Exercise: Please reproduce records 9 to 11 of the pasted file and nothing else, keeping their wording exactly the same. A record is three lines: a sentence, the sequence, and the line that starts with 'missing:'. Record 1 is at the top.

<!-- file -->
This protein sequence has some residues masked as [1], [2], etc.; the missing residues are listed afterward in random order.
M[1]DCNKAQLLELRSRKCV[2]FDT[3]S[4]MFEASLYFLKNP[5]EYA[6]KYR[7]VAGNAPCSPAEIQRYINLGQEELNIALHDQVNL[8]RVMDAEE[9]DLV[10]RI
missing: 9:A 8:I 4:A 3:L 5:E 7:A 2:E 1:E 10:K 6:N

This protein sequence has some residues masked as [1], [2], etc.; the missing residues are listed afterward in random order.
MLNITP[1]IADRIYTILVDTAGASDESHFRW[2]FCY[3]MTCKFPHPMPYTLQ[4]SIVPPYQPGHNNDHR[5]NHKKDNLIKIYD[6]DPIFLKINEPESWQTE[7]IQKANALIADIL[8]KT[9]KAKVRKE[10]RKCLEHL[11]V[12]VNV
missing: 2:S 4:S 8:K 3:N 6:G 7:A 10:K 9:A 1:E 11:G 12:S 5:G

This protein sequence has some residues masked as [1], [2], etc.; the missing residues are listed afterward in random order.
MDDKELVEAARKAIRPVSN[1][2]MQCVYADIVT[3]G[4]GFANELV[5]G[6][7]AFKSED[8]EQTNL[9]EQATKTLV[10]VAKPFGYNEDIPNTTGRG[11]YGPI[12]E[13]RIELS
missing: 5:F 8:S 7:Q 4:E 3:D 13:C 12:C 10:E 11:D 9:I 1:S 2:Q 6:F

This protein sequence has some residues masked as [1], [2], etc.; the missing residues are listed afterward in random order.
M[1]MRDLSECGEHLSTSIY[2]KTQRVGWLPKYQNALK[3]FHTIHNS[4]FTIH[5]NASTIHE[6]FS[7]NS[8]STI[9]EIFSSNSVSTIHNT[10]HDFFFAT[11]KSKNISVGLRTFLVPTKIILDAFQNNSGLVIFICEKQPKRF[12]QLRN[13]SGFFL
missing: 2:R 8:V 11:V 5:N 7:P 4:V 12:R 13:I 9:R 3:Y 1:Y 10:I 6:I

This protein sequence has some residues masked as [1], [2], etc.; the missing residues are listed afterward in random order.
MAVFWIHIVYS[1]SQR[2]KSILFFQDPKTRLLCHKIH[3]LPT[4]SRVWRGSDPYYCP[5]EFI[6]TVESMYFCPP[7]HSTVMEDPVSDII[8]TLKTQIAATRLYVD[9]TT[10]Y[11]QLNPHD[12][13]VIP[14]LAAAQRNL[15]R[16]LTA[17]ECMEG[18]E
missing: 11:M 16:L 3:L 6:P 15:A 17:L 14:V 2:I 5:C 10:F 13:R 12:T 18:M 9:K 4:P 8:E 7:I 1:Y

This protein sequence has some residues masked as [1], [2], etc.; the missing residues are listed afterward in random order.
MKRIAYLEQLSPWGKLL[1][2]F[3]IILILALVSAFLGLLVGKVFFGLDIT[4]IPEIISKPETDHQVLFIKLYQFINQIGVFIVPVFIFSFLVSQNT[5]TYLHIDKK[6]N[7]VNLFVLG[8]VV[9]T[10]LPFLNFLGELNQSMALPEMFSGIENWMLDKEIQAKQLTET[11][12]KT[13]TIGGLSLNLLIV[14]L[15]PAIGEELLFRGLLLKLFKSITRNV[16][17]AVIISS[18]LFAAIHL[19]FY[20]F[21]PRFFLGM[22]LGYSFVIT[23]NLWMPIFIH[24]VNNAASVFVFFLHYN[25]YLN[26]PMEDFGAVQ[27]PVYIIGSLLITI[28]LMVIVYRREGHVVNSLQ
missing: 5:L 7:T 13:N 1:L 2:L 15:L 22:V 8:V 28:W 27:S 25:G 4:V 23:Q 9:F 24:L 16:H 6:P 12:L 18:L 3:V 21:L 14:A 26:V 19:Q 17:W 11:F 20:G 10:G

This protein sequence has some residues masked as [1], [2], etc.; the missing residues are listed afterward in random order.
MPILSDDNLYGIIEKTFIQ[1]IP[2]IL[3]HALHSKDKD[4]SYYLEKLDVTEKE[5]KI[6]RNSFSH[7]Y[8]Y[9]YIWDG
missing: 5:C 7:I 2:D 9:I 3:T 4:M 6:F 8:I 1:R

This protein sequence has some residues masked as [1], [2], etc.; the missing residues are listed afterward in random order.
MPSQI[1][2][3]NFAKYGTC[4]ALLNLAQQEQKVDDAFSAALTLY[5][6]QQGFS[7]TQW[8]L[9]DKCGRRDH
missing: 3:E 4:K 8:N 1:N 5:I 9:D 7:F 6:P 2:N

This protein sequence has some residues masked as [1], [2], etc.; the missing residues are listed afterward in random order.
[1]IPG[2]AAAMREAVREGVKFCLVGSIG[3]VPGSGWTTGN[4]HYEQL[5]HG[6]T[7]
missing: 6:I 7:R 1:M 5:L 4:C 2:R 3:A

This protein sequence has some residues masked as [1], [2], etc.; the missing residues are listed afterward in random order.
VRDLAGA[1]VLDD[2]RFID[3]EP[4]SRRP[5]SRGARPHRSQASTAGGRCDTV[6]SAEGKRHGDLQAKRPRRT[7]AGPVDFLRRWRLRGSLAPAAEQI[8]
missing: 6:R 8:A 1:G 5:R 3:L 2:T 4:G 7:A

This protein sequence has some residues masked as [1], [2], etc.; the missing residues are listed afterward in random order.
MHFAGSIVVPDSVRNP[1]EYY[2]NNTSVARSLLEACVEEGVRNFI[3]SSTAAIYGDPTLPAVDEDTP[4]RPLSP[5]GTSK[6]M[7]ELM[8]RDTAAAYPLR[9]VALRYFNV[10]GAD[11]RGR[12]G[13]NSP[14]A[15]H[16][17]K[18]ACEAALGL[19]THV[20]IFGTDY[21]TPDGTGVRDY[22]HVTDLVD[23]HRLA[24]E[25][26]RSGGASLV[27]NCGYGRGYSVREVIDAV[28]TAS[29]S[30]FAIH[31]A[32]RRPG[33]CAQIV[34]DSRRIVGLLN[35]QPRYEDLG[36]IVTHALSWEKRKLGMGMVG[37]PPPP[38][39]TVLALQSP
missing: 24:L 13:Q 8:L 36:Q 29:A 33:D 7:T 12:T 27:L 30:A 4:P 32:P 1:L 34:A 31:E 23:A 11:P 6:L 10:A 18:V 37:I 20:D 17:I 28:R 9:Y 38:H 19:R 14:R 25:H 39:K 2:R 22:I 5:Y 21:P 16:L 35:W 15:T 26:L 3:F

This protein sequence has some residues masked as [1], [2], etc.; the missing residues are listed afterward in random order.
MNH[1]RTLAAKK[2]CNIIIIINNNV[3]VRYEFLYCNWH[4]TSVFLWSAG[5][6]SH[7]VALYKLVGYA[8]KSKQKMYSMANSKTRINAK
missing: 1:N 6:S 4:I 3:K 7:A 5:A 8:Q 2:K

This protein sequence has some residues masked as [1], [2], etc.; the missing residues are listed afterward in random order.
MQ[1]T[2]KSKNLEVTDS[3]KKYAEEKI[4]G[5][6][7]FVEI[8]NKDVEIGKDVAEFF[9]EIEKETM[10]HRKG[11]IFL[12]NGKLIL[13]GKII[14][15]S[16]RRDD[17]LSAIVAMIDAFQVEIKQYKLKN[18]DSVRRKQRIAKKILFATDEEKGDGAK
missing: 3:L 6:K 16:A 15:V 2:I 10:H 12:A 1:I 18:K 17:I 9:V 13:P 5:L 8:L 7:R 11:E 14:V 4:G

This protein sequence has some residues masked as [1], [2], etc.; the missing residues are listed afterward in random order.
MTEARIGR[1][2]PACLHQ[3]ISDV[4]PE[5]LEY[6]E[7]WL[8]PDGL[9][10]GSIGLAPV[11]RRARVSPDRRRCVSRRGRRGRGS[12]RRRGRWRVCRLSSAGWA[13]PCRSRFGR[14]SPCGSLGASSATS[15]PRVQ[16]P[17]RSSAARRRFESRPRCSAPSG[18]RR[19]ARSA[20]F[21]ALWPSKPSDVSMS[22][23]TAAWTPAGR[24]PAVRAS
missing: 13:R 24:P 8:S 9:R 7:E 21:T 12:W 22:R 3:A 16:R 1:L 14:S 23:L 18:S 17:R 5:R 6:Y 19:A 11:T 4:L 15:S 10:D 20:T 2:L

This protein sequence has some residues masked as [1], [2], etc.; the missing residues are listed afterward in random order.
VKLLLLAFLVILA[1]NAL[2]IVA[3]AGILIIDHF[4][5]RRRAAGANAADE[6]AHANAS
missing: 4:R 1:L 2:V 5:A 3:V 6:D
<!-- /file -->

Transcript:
This protein sequence has some residues masked as [1], [2], etc.; the missing residues are listed afterward in random order.
[1]IPG[2]AAAMREAVREGVKFCLVGSIG[3]VPGSGWTTGN[4]HYEQL[5]HG[6]T[7]
missing: 6:I 7:R 1:M 5:L 4:C 2:R 3:A

This protein sequence has some residues masked as [1], [2], etc.; the missing residues are listed afterward in random order.
VRDLAGA[1]VLDD[2]RFID[3]EP[4]SRRP[5]SRGARPHRSQASTAGGRCDTV[6]SAEGKRHGDLQAKRPRRT[7]AGPVDFLRRWRLRGSLAPAAEQI[8]
missing: 6:R 8:A 1:G 5:R 3:L 2:T 4:G 7:A

This protein sequence has some residues masked as [1], [2], etc.; the missing residues are listed afterward in random order.
MHFAGSIVVPDSVRNP[1]EYY[2]NNTSVARSLLEACVEEGVRNFI[3]SSTAAIYGDPTLPAVDEDTP[4]RPLSP[5]GTSK[6]M[7]ELM[8]RDTAAAYPLR[9]VALRYFNV[10]GAD[11]RGR[12]G[13]NSP[14]A[15]H[16][17]K[18]ACEAALGL[19]THV[20]IFGTDY[21]TPDGTGVRDY[22]HVTDLVD[23]HRLA[24]E[25][26]RSGGASLV[27]NCGYGRGYSVREVIDAV[28]TAS[29]S[30]FAIH[31]A[32]RRPG[33]CAQIV[34]DSRRIVGLLN[35]QPRYEDLG[36]IVTHALSWEKRKLGMGMVG[37]PPPP[38][39]TVLALQSP
missing: 24:L 13:Q 8:L 36:Q 29:A 33:D 7:T 12:T 27:L 30:A 4:P 32:P 1:L 34:A 31:E 23:A 11:P 6:L 10:A 18:V 37:I 20:D 17:I 28:R 9:Y 38:H 19:R 14:R 25:H 39:K 2:R 22:I 5:Y 21:P 16:L 35:W 15:T 26:L 3:F